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Angel Ramirez Betancourt: How a Passion for Pastry Paved the Way to Success

(This article appeared in the Winter 2020 issue of Pastry Arts Magazine)

Pastry Chef Angel Ramirez Betancourt hails from Barquisimeto, a city on the Turbio River in northwestern Venezuela that is known for its regional museum and modern cathedral. But it was a more utilitarian structure that created a lasting impression on the chef during his formative years – the city is also home to the headquarters of Chocolates El Rey, and the intoxicating scent of cacao filled the air of his hometown. “Being surrounded by the smell of good chocolate was, and still is, in my memory.”

At home, cooking was the focal point of life for the budding chef. “My first ever recipe was from a Plaza Sésamo [Sesame Street] cookbook. That day my mom and I made the granola recipe, and my whole family, as well as neighbors and friends, got to try it. The amazing feedback we got made me realize that I could bring so much joy to people, and was the part of the reason why I became a pastry chef. Since I was very young, everything good happened around the kitchen: parties, reunions, meetings, table games – just the hanging out place for everyone to be happy!”

Still, Betancourt had more to learn about what he really wanted in his professional life. Inspiration – even if it comes from growing up in the same town as a chocolate factory – is insufficient preparation for a career in baking and pastry, according to the chef.  He advises that anyone who considers entering the industry should “Get involved, and try to work in the kitchen or hotel before you go and pay for expensive cooking schools, because the reality of working in a [professional] kitchen is harsh, and basically your first years are kind of a sacrifice that you won’t overcome if this is not really your true passion!” Taking a professional kitchen job that is fairly low status might not be glamorous, but in Betancourt’s opinion, it can give one a good idea of the years of hard work that inevitably precede the kind of career success that he has achieved. “You need to forget about holidays and social life,” notes Chef Betancourt, “because your working schedules are going to take most of your time!”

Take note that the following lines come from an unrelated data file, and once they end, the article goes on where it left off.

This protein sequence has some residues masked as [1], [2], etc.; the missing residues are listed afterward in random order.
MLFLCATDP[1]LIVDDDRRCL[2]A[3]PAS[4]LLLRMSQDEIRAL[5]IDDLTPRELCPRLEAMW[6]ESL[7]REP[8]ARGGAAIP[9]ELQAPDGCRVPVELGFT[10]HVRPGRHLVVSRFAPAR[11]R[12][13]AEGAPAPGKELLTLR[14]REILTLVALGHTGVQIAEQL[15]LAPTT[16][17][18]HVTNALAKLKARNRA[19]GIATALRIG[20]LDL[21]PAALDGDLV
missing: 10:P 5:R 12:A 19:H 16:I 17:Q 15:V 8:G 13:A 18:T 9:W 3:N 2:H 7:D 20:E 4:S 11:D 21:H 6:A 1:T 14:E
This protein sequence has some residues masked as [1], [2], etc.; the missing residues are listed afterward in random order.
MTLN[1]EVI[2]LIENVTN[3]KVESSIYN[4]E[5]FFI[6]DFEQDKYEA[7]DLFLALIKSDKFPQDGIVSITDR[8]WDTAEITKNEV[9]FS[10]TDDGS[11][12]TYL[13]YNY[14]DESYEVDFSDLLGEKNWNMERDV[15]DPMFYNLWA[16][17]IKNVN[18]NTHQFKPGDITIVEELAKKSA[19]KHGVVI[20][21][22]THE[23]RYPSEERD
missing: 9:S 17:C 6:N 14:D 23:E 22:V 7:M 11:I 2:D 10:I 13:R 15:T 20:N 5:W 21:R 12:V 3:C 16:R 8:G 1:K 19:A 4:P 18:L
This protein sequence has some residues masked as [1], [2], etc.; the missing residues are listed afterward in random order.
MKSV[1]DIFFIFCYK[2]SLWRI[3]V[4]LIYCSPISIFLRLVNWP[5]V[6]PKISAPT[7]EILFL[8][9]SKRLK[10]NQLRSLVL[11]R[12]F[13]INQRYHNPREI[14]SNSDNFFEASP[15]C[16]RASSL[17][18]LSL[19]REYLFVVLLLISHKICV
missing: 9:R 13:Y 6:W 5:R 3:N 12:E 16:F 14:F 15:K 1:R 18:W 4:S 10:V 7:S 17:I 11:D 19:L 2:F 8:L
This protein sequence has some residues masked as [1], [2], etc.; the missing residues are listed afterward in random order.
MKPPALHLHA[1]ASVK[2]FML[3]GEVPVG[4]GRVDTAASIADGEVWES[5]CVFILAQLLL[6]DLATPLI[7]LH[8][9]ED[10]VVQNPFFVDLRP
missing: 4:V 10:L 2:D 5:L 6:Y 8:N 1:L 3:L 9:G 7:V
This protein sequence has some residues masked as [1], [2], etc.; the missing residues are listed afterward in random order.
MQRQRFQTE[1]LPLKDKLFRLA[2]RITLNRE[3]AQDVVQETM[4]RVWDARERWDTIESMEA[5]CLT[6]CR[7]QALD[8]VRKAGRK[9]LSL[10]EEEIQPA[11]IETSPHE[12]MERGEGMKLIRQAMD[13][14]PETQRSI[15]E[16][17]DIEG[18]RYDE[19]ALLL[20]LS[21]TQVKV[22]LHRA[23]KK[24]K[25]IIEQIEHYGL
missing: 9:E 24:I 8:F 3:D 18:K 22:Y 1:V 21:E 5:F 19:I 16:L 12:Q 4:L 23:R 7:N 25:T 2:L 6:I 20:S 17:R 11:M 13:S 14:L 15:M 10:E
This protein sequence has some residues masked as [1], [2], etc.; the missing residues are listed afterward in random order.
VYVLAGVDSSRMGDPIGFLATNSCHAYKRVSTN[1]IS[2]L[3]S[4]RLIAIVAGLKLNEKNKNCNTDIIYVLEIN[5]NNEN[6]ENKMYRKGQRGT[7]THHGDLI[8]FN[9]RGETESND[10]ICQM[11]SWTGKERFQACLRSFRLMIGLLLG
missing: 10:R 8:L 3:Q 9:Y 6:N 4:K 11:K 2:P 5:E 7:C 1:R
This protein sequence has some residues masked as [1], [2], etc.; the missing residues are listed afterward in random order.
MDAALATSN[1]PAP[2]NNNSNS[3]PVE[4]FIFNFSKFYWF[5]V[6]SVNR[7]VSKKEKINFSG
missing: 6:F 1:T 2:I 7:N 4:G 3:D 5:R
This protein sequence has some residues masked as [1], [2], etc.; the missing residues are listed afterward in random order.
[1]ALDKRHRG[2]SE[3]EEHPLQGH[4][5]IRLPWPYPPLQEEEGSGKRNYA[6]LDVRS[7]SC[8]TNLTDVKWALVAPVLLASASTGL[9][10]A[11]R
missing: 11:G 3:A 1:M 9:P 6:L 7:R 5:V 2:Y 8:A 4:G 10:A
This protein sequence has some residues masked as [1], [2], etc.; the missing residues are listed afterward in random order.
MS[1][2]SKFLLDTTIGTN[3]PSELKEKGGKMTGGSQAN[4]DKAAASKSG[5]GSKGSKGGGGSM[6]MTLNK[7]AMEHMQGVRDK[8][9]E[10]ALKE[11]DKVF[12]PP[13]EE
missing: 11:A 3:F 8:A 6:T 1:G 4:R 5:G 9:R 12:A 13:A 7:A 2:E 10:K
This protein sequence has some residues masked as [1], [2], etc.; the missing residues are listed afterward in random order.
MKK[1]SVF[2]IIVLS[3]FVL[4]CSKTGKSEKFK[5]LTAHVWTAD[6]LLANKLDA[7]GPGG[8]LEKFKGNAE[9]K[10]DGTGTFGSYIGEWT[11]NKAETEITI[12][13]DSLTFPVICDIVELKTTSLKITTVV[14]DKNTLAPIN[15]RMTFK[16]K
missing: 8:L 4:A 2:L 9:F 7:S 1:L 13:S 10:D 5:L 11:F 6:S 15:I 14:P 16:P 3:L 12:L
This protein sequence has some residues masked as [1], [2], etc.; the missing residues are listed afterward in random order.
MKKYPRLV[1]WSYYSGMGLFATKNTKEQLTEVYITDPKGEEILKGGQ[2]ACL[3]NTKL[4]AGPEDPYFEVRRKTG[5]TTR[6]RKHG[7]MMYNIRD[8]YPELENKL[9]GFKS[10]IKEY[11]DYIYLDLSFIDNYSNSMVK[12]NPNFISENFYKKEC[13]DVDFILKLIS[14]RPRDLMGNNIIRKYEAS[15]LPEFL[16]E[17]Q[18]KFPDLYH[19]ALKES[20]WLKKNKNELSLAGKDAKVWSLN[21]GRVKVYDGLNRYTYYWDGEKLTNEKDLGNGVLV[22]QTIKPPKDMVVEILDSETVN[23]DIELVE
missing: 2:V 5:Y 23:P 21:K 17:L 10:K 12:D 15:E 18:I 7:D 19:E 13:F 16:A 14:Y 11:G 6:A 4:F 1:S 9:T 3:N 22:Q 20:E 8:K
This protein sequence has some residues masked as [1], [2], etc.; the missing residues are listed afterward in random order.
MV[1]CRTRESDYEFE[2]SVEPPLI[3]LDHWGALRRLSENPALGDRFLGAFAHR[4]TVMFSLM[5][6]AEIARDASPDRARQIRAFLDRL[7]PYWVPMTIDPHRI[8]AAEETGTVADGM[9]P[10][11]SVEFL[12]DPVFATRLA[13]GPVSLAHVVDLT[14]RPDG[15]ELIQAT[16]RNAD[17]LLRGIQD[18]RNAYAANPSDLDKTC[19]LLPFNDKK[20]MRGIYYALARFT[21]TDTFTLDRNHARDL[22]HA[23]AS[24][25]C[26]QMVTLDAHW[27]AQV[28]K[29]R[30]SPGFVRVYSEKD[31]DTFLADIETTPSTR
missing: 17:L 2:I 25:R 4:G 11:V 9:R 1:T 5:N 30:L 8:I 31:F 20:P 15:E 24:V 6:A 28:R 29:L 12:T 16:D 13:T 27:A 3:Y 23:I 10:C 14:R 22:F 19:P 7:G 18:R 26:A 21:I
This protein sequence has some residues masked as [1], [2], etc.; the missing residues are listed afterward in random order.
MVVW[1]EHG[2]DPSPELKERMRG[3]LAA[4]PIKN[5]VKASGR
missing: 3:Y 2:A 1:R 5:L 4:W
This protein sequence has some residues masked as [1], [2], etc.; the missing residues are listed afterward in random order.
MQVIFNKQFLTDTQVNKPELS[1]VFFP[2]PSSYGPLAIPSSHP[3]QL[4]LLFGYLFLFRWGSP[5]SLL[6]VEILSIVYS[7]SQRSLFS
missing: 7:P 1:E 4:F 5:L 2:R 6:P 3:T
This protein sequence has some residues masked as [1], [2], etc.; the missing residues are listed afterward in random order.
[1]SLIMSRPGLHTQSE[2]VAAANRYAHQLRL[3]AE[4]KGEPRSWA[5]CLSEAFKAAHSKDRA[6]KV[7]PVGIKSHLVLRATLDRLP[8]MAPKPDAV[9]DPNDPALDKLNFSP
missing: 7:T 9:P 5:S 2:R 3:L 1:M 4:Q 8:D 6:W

Before beginning his formal education at Le Cordon Bleu in Ottawa, Canada, Chef Betancourt did internships in coffee shops, catering companies, bakeries, and hotels. “You must try all fields, because they are all very different – even if it means working for free in all outlets to get a true feeling of what you want to do.” After completing his culinary studies, Betancourt still felt that he wasn’t completely well rounded, and decided to study pastry so that he would be better prepared for his future in the food industry. “I was determined to be a culinary chef, but everything changed when I got trained at Le Cordon Bleu.” To his delight, he found that creating sweets and pastries was more personally fulfilling than cooking savory dishes. “I fell in love with pastry, and since then have not worked in anything other than sweets. From that day, everything has just followed its path.”